Pierson said Western’s administration doesn’t protect students from groups that bring hate speech to campus. This spurred her to start the petition, she said.“I felt that I was being targeted by hate speech via the display and knew other people who felt the same way, so I began the petition with the help of some friends as a way for students’ and faculty’s concerns to be recognized,” Pierson said.
“All I can do is explain what constitutes free speech,” Schuster said. “I’m not a lawyer, but I know based on Supreme Court decisions that it’s appropriate to have these dialogues on campus and we can’t restrict peoples’s ability to have them. We can set a time, place and manner although the entire campus is a free speech area.”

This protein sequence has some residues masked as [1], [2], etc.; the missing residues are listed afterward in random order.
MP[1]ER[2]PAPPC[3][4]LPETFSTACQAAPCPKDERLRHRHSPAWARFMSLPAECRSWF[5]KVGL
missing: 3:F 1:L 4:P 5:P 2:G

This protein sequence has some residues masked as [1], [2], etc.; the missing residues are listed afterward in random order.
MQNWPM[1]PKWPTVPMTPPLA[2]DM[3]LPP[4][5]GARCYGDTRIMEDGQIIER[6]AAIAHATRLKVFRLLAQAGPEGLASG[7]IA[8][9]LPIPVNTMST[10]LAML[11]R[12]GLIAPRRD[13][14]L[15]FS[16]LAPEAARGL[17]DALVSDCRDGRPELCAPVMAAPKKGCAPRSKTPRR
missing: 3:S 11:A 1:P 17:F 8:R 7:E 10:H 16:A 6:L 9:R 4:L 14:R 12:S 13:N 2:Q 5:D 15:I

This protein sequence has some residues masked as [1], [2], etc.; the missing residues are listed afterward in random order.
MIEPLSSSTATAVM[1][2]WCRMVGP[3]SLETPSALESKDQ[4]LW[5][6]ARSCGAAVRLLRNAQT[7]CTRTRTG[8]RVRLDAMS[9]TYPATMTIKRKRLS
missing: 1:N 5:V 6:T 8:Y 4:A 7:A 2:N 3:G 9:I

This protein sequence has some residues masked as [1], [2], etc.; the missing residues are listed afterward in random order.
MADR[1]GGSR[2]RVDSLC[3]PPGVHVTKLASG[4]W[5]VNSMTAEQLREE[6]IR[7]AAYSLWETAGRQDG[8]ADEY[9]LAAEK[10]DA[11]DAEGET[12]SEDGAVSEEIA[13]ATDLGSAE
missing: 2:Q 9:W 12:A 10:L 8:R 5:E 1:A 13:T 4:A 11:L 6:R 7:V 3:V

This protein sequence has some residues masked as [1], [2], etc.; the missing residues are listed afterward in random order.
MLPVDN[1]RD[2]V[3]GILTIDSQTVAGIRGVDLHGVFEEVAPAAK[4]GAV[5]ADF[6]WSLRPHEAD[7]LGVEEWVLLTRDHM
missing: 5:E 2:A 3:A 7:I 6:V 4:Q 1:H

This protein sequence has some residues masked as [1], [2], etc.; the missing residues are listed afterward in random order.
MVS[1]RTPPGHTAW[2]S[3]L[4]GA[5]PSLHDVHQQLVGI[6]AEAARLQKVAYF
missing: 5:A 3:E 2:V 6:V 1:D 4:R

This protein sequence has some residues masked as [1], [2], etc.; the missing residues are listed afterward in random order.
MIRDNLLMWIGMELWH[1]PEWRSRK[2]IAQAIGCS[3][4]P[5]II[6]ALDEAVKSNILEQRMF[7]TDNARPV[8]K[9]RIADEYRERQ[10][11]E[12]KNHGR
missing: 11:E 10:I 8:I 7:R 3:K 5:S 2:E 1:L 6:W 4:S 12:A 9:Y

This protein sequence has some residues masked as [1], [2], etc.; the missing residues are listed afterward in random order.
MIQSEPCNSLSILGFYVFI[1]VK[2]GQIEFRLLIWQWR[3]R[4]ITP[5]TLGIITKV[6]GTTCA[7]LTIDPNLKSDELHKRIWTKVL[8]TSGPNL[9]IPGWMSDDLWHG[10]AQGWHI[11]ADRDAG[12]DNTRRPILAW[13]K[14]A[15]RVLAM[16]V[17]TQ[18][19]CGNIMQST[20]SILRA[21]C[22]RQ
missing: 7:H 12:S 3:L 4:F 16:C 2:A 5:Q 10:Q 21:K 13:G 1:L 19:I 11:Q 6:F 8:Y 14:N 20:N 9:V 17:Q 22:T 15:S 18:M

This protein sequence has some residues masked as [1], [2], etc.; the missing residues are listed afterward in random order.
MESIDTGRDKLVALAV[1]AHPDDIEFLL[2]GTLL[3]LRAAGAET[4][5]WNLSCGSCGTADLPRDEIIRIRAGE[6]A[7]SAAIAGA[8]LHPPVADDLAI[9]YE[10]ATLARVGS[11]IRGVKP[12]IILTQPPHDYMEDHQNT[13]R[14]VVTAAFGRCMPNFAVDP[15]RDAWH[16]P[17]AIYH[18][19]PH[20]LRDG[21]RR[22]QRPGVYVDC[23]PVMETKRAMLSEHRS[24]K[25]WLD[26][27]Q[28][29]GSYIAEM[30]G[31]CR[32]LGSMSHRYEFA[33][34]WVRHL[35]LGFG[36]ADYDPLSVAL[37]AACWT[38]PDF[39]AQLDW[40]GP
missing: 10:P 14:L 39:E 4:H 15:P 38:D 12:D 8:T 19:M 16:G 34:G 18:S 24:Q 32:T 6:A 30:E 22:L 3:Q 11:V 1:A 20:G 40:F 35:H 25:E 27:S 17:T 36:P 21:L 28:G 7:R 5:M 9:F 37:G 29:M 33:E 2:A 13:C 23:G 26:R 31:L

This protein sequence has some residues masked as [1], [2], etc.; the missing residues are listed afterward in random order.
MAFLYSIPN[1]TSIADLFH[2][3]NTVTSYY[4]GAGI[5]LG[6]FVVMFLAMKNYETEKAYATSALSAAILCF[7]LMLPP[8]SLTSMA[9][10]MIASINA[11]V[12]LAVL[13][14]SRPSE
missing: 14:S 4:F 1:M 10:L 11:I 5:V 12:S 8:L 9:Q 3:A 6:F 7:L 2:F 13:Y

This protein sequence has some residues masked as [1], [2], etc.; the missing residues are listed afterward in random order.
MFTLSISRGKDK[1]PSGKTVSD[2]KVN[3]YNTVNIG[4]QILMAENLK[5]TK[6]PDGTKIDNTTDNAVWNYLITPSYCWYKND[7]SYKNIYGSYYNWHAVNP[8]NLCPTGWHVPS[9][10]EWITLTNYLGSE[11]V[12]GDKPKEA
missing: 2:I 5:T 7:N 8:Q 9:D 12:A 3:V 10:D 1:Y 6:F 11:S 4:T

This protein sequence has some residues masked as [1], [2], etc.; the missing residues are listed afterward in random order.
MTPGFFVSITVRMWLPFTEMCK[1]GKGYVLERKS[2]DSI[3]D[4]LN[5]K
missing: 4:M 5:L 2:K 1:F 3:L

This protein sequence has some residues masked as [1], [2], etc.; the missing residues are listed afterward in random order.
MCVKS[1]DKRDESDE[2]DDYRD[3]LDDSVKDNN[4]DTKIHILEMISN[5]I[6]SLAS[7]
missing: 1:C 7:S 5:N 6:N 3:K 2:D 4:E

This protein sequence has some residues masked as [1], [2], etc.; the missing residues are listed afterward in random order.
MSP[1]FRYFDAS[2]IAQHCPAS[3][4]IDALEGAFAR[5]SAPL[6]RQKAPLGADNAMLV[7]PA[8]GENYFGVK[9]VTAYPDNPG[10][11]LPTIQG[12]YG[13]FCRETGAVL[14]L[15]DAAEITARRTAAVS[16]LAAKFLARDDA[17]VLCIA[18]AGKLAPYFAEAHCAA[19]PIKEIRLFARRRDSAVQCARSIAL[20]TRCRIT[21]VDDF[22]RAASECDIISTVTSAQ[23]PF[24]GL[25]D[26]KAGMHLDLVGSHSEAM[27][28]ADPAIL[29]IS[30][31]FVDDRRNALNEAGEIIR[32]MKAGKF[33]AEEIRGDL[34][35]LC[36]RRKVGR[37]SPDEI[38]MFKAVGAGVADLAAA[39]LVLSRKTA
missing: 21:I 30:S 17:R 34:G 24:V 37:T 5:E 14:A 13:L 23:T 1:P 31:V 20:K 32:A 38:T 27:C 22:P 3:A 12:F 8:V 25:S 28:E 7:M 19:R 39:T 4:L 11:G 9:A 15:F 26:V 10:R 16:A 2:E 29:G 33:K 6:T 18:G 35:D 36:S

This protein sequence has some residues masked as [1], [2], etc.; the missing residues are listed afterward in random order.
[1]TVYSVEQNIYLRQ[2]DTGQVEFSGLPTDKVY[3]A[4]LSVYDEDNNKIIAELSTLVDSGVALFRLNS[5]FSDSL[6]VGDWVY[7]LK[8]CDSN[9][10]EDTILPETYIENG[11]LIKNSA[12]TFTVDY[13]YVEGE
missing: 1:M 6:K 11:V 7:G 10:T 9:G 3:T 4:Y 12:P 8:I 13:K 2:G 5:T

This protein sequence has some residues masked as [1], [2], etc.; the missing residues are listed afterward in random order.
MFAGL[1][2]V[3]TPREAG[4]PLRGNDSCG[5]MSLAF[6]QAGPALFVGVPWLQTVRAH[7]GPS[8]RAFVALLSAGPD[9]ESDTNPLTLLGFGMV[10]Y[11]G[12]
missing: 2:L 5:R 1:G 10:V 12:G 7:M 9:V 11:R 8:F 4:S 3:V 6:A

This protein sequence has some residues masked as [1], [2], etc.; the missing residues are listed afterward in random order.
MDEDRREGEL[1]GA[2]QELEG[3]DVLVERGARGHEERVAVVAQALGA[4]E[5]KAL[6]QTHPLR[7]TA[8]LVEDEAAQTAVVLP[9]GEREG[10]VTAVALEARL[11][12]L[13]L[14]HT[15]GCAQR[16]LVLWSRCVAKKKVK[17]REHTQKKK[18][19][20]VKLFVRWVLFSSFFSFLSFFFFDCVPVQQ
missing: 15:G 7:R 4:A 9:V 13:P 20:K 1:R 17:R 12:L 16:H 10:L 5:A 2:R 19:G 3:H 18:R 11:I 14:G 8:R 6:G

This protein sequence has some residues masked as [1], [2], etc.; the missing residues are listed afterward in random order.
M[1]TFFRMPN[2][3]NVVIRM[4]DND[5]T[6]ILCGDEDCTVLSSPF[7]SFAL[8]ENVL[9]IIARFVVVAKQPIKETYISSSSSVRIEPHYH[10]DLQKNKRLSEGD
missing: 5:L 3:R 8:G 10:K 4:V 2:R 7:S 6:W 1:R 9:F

This affair appears to be part of an emerging nationwide trend of pro-life displays being vandalized on college campuses. Last month, Greg blogged on a situation at Northern Kentucky University where a pro-life exhibit of 400 crosses in the ground was destroyed in an effort led by an NKU professor. And at Princeton University, a similar display was destroyed just a week later. According to The Daily Princetonian, a club called Princeton Pro-Life had put up “347 flags…[that] were meant to represent the lives of students who might have become members of the University’s Class of 2010 had abortion not been legalized.” That happened on April 17. But then, in the wee hours of the morning of April 20, vandals pulled the flags out of the ground, trampled and altered the club’s signage, and peppered the area with coat hangers. Pro-choice banners in the area were also destroyed; it is not known if the same vandals were responsible for both incidents.